(d) The receivable of FC250 is a monetary item. Entity D updates the translated amount of the receivable until the receivable is settled (1 June 20X4). At 1 June 20X4, the receivable of FC250 is equivalent to LC475. As required by paragraph 28 of IAS 21 Entity D recognises an exchange gain of LC50 in profit or loss.
|Cr Foreign exchange gain||–||–||50|
(e) Entity D transfers the second product with a transaction price of FC550 on 1 June 20X4. Entity D recognises revenue of FC550 using the exchange rate at the date of the transaction, which is the date that Entity D first recognises this part of the transaction in its financial statements, ie 1 June 20X4.
(f) Entity D also receives the remaining consideration of FC800 on 1 June 20X4. FC250 of the consideration received settles the receivable of FC250 arising on the transfer of the first product. Entity D translates the cash at the exchange rate at 1 June 20X4.
Background IFRIC Interpretation 22
Foreign Currency Transactions and Advance Consideration Multiple advances and multiple deliveries of goods
Paragraph 21 of IAS 21 The Effects of Changes in Foreign Exchange Rates requires an entity to record a foreign currency transaction, on initial recognition in its functional currency, by applying to the foreign currency amount the spot exchange rate between the functional currency and the foreign currency (the exchange rate) at the date of the transaction.
Paragraph 22 of IAS 21 states that the date of the transaction is the date on which the transaction first qualifies for recognition in accordance with IFRS Standards (Standards).
When an entity pays or receives consideration in advance in a foreign currency, it generally recognises a non-monetary asset or non-monetary liability before the recognition of the related asset, expense or income. The related asset, expense or income (or part of it) is the amount recognised applying relevant Standards, which results in the derecognition of the non‑monetary asset or non‑monetary liability arising from the advance consideration. Multiple advances and multiple deliveries of goods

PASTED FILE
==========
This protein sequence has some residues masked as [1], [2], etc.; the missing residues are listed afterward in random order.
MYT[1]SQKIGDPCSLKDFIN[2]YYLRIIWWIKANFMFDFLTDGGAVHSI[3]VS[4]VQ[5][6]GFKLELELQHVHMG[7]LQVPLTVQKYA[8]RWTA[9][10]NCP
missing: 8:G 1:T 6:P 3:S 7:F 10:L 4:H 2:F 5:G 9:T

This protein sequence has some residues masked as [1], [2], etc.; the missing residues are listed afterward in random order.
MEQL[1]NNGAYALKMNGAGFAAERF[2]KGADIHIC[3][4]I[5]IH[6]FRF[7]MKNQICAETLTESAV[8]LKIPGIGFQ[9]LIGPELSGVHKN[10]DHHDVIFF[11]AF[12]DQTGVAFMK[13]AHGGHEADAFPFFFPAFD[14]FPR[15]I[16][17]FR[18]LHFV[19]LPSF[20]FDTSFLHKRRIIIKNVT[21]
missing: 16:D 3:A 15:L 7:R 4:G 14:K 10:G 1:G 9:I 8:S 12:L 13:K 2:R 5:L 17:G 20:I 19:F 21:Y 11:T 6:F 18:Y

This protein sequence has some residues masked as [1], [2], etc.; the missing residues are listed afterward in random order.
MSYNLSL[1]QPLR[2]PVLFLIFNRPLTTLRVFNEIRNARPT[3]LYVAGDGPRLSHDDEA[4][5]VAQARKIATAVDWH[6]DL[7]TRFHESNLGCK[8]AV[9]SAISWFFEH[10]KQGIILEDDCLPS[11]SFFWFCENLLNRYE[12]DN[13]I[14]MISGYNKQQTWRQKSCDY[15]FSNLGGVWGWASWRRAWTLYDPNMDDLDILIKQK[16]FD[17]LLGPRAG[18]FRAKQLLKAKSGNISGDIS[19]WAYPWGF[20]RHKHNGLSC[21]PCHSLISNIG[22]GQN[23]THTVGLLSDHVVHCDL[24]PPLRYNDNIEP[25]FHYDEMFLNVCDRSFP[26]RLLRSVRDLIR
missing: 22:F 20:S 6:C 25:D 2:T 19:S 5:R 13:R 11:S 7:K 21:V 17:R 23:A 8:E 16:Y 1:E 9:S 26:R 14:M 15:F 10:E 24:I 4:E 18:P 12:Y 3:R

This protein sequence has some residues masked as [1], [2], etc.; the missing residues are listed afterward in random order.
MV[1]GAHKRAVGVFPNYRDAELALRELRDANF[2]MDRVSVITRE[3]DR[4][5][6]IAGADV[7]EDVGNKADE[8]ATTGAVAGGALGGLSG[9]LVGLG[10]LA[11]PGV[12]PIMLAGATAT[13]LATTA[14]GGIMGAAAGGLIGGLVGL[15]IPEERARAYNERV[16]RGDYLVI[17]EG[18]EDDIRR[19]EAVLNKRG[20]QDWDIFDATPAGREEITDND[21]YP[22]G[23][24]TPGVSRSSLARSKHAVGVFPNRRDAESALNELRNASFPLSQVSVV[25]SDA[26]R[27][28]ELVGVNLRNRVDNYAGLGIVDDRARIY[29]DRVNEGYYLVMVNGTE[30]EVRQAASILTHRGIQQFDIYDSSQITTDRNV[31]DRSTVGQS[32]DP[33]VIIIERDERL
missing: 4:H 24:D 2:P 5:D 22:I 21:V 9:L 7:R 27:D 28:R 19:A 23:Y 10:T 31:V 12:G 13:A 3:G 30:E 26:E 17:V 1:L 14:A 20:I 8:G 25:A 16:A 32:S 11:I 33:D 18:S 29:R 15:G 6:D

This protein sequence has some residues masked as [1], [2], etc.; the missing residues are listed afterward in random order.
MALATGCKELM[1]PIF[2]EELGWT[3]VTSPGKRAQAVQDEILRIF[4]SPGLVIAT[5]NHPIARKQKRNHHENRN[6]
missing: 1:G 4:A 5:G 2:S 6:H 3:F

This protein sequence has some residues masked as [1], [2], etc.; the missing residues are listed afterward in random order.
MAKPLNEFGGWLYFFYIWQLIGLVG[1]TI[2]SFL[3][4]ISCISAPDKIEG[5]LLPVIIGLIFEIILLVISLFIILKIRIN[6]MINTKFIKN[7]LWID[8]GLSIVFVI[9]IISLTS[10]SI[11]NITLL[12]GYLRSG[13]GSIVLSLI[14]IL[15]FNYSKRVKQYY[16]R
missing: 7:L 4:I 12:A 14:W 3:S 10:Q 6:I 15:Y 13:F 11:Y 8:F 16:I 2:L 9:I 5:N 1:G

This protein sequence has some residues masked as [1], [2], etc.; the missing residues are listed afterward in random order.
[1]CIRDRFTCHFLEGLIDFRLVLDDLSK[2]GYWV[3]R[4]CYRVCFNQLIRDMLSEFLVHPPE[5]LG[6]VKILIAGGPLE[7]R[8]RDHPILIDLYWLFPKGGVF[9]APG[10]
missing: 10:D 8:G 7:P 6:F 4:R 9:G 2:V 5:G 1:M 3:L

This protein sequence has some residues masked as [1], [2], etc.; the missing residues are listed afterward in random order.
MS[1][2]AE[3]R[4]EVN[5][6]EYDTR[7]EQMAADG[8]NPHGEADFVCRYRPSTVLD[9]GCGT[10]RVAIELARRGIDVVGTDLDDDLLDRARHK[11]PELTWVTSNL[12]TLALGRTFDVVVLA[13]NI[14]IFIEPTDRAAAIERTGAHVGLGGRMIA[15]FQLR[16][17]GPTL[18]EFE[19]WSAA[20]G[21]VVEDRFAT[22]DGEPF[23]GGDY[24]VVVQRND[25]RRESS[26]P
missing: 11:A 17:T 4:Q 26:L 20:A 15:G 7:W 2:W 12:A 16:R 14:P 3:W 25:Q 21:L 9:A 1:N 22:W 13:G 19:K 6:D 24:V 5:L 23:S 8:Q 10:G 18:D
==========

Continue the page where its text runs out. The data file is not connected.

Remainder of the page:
The IFRS Interpretations Committee (the Interpretations Committee) initially received a question asking how to determine ‘the date of the transaction’ applying paragraphs 21–22 of IAS 21 when recognising revenue. The question specifically addressed circumstances in which an entity recognises a non-monetary liability arising from the receipt of advance consideration before it recognises the related revenue. Multiple advances and multiple deliveries of goods
In discussing the issue, the Interpretations Committee noted that the receipt or payment of advance consideration in a foreign currency is not restricted to revenue transactions. Accordingly, the Interpretations Committee decided to clarify the date of the transaction for the purpose of determining the exchange rate to use on initial recognition of the related asset, expense or income when an entity has received or paid advance consideration in a foreign currency. Multiple advances and multiple deliveries of goods
See also: The IFRS Foundation